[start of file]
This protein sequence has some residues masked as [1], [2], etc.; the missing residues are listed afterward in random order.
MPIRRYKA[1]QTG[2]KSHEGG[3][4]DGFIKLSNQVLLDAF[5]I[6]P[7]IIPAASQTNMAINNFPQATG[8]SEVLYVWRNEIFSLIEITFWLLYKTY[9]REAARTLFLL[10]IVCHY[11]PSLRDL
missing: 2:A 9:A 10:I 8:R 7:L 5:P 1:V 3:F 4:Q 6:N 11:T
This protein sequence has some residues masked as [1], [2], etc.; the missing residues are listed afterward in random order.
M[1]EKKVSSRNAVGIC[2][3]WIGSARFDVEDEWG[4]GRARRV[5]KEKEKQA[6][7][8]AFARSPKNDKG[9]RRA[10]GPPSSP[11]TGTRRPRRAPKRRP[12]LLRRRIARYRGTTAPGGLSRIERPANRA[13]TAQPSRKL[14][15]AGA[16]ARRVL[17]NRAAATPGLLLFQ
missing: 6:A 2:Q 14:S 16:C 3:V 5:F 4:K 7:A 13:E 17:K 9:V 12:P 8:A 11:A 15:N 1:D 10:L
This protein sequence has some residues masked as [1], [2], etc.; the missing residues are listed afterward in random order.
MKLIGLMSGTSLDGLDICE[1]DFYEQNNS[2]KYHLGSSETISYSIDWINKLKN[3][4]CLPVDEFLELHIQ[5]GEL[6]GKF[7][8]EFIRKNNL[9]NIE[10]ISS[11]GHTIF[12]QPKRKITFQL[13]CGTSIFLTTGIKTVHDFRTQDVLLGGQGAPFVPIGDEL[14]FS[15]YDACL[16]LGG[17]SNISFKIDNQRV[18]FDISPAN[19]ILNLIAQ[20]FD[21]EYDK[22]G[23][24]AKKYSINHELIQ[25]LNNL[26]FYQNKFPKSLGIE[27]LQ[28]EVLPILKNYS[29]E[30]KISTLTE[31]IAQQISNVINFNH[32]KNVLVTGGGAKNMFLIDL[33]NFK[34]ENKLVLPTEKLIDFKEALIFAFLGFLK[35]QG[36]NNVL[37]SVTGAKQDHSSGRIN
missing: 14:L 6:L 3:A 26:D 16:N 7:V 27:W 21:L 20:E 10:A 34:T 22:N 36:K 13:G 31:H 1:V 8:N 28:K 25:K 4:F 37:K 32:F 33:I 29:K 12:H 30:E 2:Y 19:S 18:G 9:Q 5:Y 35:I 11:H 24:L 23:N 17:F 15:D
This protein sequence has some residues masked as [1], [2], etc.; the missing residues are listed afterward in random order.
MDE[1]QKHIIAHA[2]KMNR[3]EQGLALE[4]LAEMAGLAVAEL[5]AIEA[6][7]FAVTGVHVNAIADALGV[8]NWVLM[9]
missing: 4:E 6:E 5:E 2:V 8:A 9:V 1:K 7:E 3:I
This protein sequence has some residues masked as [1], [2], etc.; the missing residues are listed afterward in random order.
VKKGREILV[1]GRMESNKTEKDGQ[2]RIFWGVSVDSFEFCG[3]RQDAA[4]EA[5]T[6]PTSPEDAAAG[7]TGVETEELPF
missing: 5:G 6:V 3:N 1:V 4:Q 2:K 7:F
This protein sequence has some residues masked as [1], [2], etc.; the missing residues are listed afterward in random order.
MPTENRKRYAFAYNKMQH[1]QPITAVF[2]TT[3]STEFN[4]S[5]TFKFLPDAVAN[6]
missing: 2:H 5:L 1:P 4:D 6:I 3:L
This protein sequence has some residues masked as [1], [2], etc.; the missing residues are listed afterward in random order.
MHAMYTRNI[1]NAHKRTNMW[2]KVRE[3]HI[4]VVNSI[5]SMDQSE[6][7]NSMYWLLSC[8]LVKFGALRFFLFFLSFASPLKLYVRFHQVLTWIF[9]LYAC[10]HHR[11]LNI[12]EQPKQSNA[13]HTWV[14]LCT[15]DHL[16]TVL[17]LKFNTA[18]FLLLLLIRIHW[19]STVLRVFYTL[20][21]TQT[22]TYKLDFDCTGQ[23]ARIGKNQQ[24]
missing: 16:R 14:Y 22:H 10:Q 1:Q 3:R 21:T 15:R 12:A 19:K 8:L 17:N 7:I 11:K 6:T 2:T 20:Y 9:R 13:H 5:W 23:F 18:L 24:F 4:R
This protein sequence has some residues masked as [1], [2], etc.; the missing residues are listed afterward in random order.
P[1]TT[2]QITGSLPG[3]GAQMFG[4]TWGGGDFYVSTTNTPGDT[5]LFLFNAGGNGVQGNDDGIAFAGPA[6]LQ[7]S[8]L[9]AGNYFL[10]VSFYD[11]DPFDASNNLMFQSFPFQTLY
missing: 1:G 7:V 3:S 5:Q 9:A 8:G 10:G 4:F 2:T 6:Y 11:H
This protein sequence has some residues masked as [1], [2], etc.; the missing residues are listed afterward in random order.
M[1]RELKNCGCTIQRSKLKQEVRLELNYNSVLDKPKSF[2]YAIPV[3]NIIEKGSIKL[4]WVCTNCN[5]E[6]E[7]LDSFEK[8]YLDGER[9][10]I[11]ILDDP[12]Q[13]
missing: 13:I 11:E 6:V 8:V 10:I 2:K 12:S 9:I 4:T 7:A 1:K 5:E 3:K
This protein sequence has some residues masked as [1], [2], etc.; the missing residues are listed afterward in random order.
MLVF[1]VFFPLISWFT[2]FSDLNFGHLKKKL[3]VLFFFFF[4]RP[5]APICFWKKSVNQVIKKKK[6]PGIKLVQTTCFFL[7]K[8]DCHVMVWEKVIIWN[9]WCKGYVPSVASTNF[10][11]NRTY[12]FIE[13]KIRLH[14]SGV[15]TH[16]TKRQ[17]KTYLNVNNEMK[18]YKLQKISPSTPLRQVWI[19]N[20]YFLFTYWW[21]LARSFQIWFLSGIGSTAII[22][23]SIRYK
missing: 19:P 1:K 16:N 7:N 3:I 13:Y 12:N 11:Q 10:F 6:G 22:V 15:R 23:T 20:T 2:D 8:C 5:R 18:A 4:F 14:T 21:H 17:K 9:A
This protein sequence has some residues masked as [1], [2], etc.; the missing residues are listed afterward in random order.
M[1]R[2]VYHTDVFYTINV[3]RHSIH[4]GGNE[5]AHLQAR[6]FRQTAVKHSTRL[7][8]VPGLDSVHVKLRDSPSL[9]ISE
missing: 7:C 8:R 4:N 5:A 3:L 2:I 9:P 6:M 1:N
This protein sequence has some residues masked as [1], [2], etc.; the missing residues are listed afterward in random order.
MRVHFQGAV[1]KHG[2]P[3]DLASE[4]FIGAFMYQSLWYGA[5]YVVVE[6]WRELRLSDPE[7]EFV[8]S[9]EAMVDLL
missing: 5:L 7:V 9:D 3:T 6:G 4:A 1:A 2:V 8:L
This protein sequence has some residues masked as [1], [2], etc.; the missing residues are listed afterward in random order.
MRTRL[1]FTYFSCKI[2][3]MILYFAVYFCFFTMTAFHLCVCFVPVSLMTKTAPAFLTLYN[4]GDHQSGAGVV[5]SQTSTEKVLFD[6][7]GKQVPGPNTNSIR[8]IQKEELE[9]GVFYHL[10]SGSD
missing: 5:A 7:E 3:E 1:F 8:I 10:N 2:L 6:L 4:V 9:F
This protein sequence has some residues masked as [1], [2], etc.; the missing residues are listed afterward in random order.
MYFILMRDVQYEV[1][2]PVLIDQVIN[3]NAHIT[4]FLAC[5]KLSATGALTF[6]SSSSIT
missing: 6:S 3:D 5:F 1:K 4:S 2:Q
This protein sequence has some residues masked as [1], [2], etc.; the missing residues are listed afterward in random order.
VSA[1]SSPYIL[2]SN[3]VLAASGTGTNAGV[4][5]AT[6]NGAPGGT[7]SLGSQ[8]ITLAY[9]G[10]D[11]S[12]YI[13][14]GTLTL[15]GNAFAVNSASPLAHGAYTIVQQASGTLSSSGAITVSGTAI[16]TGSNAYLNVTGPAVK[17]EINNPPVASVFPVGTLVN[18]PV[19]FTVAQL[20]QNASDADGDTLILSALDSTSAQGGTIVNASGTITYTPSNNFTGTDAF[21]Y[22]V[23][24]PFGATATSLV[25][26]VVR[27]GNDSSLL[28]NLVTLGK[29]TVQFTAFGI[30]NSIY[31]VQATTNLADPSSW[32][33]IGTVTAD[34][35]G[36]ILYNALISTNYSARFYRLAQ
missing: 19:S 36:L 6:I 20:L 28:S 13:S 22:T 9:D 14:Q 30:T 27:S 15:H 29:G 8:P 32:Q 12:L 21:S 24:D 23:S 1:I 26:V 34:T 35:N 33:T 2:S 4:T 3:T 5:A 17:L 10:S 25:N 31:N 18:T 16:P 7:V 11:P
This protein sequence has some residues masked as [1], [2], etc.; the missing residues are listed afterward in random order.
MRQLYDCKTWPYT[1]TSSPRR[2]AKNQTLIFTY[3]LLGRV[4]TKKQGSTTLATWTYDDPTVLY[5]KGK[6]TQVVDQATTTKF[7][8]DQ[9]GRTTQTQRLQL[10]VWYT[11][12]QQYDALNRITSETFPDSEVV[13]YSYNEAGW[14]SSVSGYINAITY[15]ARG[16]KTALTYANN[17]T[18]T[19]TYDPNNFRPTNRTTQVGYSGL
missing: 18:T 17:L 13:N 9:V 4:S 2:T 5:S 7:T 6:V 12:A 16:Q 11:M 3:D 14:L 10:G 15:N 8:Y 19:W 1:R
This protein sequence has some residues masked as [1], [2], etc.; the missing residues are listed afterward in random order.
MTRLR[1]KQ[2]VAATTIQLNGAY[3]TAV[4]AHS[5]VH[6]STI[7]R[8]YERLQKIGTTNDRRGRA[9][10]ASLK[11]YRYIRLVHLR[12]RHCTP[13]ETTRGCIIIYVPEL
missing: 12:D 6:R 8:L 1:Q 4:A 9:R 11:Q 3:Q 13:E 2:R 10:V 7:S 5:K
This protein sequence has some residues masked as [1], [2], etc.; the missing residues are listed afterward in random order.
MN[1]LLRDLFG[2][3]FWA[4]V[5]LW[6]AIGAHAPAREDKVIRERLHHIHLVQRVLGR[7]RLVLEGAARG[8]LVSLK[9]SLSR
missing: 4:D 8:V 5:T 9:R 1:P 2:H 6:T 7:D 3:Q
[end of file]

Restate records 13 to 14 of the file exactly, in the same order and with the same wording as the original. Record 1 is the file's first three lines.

This protein sequence has some residues masked as [1], [2], etc.; the missing residues are listed afterward in random order.
MRTRL[1]FTYFSCKI[2][3]MILYFAVYFCFFTMTAFHLCVCFVPVSLMTKTAPAFLTLYN[4]GDHQSGAGVV[5]SQTSTEKVLFD[6][7]GKQVPGPNTNSIR[8]IQKEELE[9]GVFYHL[10]SGSD
missing: 5:A 7:E 3:E 1:F 8:I 10:N 2:L 6:L 4:V 9:F
This protein sequence has some residues masked as [1], [2], etc.; the missing residues are listed afterward in random order.
MYFILMRDVQYEV[1][2]PVLIDQVIN[3]NAHIT[4]FLAC[5]KLSATGALTF[6]SSSSIT
missing: 6:S 3:D 5:F 1:K 4:S 2:Q